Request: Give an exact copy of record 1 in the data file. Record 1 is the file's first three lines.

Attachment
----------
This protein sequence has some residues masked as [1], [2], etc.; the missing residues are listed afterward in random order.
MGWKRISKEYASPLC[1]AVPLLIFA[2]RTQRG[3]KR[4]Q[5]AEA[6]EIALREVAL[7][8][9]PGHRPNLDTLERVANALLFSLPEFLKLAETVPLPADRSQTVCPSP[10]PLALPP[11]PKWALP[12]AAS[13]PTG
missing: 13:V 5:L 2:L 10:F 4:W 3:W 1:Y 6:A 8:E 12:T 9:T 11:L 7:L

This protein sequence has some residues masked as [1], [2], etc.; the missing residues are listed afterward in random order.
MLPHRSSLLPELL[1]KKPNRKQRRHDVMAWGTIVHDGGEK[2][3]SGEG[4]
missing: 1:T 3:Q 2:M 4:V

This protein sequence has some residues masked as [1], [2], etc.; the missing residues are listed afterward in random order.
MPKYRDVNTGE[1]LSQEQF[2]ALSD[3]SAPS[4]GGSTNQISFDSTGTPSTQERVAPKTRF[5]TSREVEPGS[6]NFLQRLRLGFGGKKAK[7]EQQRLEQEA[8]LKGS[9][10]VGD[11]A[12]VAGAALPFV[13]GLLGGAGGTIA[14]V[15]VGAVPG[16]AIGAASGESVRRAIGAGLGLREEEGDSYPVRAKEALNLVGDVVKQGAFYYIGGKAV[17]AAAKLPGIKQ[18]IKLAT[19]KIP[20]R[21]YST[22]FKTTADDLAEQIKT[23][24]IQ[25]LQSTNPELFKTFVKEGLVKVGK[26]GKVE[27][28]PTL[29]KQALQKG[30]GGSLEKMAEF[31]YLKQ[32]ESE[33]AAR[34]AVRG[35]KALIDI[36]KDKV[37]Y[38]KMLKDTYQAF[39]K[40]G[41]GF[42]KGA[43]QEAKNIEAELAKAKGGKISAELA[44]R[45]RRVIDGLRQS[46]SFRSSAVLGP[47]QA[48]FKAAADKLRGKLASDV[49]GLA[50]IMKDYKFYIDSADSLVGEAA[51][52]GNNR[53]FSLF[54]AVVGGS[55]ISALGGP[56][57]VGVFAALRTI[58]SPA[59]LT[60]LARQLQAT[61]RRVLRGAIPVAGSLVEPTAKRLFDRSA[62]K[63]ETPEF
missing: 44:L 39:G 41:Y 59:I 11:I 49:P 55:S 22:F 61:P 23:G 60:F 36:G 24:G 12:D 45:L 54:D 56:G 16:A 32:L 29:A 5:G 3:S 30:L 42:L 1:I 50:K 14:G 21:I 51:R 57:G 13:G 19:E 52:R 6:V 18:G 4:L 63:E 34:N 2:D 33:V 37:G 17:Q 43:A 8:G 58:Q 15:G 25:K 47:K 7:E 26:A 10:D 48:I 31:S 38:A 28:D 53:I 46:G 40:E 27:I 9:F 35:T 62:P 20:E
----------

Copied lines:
This protein sequence has some residues masked as [1], [2], etc.; the missing residues are listed afterward in random order.
MGWKRISKEYASPLC[1]AVPLLIFA[2]RTQRG[3]KR[4]Q[5]AEA[6]EIALREVAL[7][8][9]PGHRPNLDTLERVANALLFSLPEFLKLAETVPLPADRSQTVCPSP[10]PLALPP[11]PKWALP[12]AAS[13]PTG
missing: 13:V 5:L 2:L 10:F 4:W 3:W 1:Y 6:A 8:E 12:T 9:T 11:L 7:L